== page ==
Preserving Food Preserves Life, or, Mutton in the Pot

I harbor a dirty little secret. I quite dislike the taste of mutton. For a writer who writes about food, that’s almost as bad as saying “I hate liver.” That’s also true and makes me quite suspect, especially when I mumble about French cuisine. Anyway, fortunately for me when I was kid, mutton never crossed the…

Dare Not to Speak the Name: The Foul Art of Plagiarism in Cookery Books

Poor Hannah Glasse. Literally! Except for Martha Stewart, Glasse may be one of the few cookery book writers who did hard time for financial woes. Author of The Art of Cookery Made Plain and Easy (1747), this eighteenth-century cookery-book writer lived a life that her contemporary Jane Austen might have invented for a character in one…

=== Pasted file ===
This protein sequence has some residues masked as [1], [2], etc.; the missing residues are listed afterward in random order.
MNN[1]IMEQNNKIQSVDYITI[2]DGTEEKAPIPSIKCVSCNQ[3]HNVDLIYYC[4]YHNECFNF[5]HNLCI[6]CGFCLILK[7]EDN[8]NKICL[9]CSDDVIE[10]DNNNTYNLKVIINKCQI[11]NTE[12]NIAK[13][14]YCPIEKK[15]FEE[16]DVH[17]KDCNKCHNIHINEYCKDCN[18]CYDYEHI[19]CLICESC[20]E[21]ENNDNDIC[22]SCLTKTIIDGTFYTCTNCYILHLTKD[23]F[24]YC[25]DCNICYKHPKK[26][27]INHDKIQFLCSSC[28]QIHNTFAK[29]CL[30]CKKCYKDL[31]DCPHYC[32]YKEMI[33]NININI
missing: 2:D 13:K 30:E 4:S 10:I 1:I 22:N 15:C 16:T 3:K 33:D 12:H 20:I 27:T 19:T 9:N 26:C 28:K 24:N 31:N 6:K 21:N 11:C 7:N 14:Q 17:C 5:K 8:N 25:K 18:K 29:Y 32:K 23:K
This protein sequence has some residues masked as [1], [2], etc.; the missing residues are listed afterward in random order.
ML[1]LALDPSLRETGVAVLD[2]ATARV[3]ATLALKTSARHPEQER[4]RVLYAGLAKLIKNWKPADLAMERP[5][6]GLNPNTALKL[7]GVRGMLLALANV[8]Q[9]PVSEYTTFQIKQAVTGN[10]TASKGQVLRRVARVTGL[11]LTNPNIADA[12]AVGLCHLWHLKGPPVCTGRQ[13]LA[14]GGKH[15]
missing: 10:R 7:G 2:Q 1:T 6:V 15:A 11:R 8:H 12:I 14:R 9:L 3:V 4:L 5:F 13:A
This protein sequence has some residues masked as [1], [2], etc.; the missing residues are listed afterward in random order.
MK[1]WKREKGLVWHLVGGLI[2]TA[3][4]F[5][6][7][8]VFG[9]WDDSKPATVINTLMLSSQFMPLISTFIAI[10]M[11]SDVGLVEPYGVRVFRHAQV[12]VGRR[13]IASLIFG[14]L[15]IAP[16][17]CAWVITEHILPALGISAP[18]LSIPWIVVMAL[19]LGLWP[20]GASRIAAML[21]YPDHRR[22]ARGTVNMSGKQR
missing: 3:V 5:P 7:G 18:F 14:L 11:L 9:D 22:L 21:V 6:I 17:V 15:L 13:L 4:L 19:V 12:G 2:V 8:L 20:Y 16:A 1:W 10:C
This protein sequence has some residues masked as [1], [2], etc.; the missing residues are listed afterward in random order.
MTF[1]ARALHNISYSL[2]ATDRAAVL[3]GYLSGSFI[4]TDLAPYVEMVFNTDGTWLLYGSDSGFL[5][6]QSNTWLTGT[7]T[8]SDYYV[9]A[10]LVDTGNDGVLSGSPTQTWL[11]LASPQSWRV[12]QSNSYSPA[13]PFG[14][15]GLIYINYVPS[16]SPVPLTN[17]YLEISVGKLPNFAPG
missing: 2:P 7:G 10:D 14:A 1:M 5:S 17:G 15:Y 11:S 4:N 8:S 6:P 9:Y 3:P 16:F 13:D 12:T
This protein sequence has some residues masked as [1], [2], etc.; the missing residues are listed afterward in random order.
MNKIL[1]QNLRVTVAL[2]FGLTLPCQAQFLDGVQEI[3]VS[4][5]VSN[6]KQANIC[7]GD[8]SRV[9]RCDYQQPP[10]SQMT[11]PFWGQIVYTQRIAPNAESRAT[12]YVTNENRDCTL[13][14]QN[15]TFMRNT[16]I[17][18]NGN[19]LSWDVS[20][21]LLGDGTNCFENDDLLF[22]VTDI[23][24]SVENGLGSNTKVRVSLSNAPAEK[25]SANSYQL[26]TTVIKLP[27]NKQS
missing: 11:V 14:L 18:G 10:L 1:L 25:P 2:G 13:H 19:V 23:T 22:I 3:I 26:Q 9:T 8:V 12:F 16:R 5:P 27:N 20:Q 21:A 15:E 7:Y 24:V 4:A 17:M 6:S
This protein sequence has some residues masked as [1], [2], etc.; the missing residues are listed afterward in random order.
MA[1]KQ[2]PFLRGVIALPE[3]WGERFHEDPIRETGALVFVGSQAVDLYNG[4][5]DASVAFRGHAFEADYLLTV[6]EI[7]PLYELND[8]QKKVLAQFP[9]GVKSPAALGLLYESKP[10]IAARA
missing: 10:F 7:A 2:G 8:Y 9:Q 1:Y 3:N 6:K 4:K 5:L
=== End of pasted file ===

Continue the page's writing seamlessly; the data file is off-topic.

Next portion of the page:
Strawberries, the Quintessential British Delicacy of the American South

They say that behind every recipe lurks a story. And that’s indeed true in the case of strawberries and the American South, where there’s a story, a big one. You see, Southerners in the United States like to point to strawberry shortcake and claim it as their own. Ditto strawberry pie. But strawberries, All-American perhaps, still…